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What is Possible? What is Desirable?

by John K. Stoner   (June 29, 2017)

My recent blogs have been addressing the question of “what is possible?” in terms of human behavior.  It is an old and important question, and I will keep returning to it. But there is a related question, which is “what is desirable?”  In other terms, that question is, “What do we want to see in human behavior?”

It would be interesting, and I think actually necessary, to speculate on which of these two questions is more decisive in the mind of most people.  And so, let’s speculate on that today.

Let’s face it: whatever is going wrong, or going right, in the world is doing so basically because of human behavior—human choices.  We could spend a long time reviewing ways in which people— societies— try to deny and avoid their responsibility for their choices.  The elaborate justifications of greed, oppression and violence which we see in our world are basically all ways of denying responsibility for the suffering humans visit on other humans.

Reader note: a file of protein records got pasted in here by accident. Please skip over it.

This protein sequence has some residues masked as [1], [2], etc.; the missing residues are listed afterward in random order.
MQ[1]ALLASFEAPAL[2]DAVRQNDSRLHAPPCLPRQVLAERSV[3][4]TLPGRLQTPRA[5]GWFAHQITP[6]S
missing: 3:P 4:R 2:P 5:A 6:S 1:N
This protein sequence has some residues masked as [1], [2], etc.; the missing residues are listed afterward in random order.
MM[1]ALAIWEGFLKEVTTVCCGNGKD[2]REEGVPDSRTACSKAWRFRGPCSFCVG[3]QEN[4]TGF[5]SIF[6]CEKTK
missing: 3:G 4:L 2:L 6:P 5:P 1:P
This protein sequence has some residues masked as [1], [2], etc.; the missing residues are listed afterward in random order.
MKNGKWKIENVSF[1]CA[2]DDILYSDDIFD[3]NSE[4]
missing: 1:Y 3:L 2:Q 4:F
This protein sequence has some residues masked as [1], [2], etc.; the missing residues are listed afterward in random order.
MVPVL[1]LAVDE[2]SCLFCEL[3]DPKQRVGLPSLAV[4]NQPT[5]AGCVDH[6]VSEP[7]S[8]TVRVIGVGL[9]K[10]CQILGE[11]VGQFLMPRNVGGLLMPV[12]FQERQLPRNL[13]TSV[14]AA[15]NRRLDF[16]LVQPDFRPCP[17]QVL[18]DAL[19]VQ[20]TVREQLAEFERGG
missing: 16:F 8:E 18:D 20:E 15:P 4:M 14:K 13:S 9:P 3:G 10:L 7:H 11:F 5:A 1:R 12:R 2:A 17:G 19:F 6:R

Domination systems seek to justify their methods by arguing that the only possible way to restrain human proclivities toward greed and violence are by organizing “superior” greed and violence.  Thus, we have a capitalist economic system which claims that greed is a self-governing human capacity, and violence is an essential and redemptive corporate duty rooted in realities of human nature.  These mantra’s—truth claims—of our society seem to be based on assumptions about what is possible in terms of human behavior.  

So the domination system which is deemed desirable is desirable because it is the only thing that is possible.

Or is it?  

Which takes us back to what is possible in human behavior.   In the coming days I’m asking for a fair look at that question.  We will even drag in a little science.  And a little imagination.  What if, for example, human behavior is actually capable of being 10% more compassionate and forgiving? 

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